Their stock had reached a high of $40 a share in 2001 and then, as problems piled up, dipped to 14 cents later in the same year. Dissatisfied with Edison, districts began canceling contracts for financial, political, and managerial reasons. By 2005, there were still 153 schools for over 65,000 students but the company was already dumping their school management business and had turned to securing contracts to provide tutorial services and other products districts wanted. By then, Whittle had found private lenders who aided him in converting the publicly traded company back into a private one.
Both business-driven models of Tesseract (EAI) and Edison Schools grew but died. They scaled up and nose-dived after a few years giving investors the Willies.
Are there stories of “successful” schools growing into networks and thriving? Yes. Think of the KIPP model (1994) that has grown into over 200 schools nationally with 88,000 students in almost a quarter-century. Or Aspire (1998) with 40 schools enrolling 16,000 students in two states. Or Summit Charter Schools network (2003) has eight high schools in California’s Bay area and the state of Washington. Slow and steady with careful attention to selection and training of staff, constant program monitoring, and building cultures that sustains the ideology of the school have led to some scaled-up schools. But it ain’t easy. The scaling up took a great deal of donor money, long-term stability in top staff, and exceedingly fine-tuned attention to each new school’s adoption of a torch passed on by the founders to the next generation.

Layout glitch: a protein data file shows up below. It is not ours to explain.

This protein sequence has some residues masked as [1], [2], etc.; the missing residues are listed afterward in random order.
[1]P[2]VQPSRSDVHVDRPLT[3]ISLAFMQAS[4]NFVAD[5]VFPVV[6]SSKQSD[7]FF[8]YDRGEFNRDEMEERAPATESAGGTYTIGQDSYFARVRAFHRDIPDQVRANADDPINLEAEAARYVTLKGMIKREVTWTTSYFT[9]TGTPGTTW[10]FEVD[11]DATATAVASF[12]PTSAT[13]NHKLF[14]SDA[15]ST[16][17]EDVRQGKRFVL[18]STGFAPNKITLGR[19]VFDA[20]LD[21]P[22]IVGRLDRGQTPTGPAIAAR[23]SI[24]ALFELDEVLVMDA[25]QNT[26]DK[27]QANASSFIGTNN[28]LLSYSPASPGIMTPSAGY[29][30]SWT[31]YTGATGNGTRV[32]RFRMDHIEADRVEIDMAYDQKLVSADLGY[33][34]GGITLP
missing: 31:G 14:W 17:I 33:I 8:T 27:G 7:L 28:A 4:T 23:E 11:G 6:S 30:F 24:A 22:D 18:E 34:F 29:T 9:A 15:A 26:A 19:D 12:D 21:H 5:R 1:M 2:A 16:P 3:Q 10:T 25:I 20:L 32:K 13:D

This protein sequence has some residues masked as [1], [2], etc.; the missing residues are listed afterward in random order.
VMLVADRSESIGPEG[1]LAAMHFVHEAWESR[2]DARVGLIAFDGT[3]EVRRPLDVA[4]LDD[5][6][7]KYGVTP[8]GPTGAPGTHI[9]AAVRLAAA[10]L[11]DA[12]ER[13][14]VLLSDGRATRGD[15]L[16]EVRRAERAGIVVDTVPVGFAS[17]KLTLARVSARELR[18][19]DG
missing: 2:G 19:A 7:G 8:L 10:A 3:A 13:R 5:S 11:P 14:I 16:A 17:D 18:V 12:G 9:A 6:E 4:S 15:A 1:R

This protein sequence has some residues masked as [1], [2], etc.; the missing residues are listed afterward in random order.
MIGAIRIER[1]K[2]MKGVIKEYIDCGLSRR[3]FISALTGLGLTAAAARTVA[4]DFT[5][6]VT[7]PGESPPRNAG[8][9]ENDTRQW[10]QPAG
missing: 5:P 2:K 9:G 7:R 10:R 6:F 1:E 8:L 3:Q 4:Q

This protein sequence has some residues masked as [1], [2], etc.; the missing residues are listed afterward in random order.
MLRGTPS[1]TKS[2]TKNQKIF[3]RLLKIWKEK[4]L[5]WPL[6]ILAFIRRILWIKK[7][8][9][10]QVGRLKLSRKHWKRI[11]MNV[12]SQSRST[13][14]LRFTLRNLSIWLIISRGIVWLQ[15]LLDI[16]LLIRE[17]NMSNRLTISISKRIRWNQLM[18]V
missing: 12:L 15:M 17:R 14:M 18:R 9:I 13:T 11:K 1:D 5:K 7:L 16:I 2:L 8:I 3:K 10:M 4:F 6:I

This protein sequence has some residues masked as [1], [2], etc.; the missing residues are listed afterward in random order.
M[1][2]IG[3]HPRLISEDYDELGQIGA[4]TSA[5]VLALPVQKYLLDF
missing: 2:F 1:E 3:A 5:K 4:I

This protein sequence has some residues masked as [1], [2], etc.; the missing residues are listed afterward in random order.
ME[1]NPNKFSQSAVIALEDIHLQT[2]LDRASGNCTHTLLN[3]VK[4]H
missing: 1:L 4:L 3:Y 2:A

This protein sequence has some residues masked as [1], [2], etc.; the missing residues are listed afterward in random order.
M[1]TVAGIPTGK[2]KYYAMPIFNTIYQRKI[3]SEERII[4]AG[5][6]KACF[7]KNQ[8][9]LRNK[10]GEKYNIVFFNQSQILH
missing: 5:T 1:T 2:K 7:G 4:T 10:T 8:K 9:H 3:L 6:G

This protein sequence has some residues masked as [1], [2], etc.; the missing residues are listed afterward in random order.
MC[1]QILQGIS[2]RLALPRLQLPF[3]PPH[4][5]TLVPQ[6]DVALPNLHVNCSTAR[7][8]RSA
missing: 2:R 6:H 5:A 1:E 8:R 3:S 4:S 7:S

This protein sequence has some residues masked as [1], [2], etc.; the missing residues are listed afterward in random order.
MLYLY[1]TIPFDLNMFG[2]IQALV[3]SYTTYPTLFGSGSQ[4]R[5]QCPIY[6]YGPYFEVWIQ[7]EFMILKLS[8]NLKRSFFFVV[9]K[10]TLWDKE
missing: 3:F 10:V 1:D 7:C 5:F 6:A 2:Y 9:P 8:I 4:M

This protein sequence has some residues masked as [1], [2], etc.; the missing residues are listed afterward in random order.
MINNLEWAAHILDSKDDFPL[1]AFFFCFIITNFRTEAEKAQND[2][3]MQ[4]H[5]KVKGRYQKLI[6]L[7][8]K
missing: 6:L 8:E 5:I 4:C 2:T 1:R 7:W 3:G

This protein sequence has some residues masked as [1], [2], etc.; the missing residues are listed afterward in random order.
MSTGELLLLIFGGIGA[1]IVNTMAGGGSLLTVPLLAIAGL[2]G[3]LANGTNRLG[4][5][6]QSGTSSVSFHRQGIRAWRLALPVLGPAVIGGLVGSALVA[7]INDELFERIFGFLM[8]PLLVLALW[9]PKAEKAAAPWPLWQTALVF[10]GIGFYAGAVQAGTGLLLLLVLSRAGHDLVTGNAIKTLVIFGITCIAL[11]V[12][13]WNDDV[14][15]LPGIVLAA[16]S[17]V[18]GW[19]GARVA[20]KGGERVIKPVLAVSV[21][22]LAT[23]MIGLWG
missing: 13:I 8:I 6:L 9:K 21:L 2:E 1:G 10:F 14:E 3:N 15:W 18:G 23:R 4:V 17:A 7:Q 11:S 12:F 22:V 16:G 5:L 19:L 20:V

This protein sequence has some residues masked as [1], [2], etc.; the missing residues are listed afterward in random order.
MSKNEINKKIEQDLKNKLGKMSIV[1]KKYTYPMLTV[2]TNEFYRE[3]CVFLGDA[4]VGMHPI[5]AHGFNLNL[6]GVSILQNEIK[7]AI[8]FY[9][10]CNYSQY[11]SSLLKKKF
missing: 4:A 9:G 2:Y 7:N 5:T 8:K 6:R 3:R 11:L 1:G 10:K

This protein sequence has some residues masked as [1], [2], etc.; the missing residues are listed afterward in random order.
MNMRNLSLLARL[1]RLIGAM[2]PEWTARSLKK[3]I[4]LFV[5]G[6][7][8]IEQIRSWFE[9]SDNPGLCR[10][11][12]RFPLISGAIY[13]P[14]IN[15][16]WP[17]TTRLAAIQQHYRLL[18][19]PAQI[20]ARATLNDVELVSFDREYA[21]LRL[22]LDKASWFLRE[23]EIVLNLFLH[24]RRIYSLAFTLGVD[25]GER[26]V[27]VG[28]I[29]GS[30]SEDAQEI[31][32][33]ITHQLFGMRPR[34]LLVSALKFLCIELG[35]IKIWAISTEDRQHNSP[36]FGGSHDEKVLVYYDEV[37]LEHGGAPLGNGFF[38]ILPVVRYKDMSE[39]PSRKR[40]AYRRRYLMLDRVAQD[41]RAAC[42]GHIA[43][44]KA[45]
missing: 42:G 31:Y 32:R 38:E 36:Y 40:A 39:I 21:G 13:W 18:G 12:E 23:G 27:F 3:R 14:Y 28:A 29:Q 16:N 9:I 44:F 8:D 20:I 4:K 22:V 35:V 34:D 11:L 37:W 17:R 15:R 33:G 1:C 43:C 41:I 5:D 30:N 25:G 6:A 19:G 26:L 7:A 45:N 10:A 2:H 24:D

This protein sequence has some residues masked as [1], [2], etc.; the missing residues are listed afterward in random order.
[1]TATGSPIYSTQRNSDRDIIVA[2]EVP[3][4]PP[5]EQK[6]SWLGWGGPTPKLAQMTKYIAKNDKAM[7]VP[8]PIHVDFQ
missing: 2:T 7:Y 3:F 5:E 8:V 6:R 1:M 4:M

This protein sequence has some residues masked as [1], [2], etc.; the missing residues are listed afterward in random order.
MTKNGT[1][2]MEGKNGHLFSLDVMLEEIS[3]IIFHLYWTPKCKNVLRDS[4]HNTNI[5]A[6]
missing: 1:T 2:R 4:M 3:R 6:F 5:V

So should a private school located in a predominately minority and poor neighborhood that has been, by all popular measures, a stellar school for over 20 years spread? Part 2 offers an answer to that question.